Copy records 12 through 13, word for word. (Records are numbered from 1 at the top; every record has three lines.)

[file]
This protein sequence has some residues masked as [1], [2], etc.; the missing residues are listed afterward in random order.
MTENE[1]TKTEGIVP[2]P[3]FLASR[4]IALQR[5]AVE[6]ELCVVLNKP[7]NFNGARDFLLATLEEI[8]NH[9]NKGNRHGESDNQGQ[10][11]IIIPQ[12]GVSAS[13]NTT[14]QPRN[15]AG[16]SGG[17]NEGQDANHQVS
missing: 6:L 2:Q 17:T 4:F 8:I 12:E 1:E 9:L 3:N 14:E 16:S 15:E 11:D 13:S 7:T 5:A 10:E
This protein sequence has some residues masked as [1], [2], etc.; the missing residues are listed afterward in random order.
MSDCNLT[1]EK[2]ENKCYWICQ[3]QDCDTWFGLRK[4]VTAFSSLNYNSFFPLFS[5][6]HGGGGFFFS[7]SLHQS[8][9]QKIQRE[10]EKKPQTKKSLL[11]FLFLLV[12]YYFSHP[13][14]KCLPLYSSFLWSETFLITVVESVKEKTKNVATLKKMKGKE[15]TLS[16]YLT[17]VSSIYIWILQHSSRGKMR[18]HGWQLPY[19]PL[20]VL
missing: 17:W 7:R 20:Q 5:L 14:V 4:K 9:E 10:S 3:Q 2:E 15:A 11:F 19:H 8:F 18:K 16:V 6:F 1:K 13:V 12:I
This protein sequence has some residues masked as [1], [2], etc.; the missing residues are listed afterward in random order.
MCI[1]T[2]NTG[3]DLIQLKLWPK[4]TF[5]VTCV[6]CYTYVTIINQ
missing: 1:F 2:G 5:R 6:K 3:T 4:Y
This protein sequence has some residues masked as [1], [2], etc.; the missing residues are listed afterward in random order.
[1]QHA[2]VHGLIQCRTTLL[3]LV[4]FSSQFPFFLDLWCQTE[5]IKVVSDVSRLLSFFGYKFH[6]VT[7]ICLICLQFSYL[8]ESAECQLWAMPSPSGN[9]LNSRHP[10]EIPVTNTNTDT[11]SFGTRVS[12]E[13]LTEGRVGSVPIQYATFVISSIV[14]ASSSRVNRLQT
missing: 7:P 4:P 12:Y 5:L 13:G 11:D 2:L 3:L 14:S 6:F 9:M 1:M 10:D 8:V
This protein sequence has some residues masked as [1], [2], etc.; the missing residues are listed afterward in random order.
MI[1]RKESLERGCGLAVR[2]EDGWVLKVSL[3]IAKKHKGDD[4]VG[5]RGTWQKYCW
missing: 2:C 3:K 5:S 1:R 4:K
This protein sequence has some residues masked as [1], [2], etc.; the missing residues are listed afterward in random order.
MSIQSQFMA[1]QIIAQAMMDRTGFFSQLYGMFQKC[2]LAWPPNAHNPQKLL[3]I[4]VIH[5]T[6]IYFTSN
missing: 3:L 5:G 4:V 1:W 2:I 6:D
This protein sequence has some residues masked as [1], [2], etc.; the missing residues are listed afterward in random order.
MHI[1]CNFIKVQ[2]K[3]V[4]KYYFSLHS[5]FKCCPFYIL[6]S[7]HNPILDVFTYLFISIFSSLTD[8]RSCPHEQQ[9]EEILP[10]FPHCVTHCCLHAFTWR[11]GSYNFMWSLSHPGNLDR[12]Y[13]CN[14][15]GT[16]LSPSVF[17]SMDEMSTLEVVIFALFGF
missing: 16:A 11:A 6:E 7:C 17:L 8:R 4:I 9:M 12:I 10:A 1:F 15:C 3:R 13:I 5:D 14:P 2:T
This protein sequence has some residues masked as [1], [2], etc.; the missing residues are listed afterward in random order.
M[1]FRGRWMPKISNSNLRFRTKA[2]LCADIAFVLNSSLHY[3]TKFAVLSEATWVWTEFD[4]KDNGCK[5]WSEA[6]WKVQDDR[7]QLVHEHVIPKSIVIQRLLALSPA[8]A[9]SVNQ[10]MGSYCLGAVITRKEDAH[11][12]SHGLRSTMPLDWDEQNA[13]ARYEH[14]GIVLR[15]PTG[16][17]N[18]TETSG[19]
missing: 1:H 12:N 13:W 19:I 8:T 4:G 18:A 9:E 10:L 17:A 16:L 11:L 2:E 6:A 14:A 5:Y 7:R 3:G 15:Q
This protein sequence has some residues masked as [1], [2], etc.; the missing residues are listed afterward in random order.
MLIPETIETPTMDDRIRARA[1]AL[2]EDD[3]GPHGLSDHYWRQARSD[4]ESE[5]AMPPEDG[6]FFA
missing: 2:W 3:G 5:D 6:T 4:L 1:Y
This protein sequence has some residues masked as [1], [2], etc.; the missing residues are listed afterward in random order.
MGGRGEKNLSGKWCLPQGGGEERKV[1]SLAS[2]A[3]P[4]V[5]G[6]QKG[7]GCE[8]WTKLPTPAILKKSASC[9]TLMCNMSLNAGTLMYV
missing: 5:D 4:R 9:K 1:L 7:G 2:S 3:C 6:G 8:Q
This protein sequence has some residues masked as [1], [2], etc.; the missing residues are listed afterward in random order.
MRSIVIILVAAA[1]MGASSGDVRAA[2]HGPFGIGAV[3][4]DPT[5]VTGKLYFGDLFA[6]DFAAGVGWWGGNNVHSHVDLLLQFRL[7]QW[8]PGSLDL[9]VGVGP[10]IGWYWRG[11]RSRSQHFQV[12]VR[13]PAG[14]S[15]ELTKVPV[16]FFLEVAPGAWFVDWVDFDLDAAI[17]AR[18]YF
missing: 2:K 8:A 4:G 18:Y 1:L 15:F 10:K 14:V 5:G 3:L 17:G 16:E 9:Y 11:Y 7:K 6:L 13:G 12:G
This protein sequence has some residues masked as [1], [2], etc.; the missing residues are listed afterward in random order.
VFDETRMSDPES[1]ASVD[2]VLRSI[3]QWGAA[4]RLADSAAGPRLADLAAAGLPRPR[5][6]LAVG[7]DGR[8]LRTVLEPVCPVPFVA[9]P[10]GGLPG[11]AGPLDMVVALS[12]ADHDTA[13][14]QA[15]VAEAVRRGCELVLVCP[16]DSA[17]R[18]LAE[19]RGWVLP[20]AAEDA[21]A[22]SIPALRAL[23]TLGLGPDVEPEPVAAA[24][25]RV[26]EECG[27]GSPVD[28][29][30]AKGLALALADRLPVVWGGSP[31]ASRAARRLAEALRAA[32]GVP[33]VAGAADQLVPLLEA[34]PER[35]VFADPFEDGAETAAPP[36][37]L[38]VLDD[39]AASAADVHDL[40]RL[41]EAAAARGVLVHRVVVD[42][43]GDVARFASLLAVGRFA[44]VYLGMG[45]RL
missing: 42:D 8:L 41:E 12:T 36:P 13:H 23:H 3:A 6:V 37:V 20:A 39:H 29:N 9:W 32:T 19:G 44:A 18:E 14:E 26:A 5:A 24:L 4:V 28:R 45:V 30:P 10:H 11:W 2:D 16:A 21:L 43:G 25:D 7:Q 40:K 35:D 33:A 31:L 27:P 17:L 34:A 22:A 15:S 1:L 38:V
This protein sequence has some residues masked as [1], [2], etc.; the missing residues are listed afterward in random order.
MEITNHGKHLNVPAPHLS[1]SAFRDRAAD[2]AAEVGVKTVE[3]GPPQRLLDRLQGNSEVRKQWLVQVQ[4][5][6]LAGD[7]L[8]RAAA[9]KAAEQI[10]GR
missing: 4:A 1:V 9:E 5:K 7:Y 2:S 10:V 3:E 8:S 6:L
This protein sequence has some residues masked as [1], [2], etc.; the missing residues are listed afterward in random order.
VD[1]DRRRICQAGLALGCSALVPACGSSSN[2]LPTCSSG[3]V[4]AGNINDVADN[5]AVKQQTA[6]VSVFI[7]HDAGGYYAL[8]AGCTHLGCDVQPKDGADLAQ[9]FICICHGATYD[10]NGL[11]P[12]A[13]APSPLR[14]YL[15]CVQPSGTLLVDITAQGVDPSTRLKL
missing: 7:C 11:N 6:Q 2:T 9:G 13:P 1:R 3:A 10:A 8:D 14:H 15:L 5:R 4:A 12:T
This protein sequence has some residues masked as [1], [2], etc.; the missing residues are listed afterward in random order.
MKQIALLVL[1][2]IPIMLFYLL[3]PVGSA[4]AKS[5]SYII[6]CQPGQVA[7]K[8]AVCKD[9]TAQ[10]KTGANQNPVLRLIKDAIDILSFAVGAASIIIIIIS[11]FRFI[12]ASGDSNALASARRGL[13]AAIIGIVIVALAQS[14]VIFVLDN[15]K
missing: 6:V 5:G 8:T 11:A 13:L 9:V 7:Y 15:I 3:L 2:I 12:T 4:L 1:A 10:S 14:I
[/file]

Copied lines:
This protein sequence has some residues masked as [1], [2], etc.; the missing residues are listed afterward in random order.
VFDETRMSDPES[1]ASVD[2]VLRSI[3]QWGAA[4]RLADSAAGPRLADLAAAGLPRPR[5][6]LAVG[7]DGR[8]LRTVLEPVCPVPFVA[9]P[10]GGLPG[11]AGPLDMVVALS[12]ADHDTA[13][14]QA[15]VAEAVRRGCELVLVCP[16]DSA[17]R[18]LAE[19]RGWVLP[20]AAEDA[21]A[22]SIPALRAL[23]TLGLGPDVEPEPVAAA[24][25]RV[26]EECG[27]GSPVD[28][29][30]AKGLALALADRLPVVWGGSP[31]ASRAARRLAEALRAA[32]GVP[33]VAGAADQLVPLLEA[34]PER[35]VFADPFEDGAETAAPP[36][37]L[38]VLDD[39]AASAADVHDL[40]RL[41]EAAAARGVLVHRVVVD[42][43]GDVARFASLLAVGRFA[44]VYLGMG[45]RL
missing: 42:D 8:L 41:E 12:T 36:P 13:H 23:H 3:A 6:V 37:V 20:A 39:H 29:N 9:W 32:T 19:G 44:A 18:E 14:E 26:A 5:A 24:L 4:V 28:R 45:V 30:P 10:H 11:W 2:D 16:A 21:L 43:G 25:D 7:Q 40:K 35:D 33:A 31:L 27:P 17:L 34:A 22:A 15:S 1:L 38:V
This protein sequence has some residues masked as [1], [2], etc.; the missing residues are listed afterward in random order.
MEITNHGKHLNVPAPHLS[1]SAFRDRAAD[2]AAEVGVKTVE[3]GPPQRLLDRLQGNSEVRKQWLVQVQ[4][5][6]LAGD[7]L[8]RAAA[9]KAAEQI[10]GR
missing: 4:A 1:V 9:E 5:K 7:Y 2:S 10:V 3:E 8:S 6:L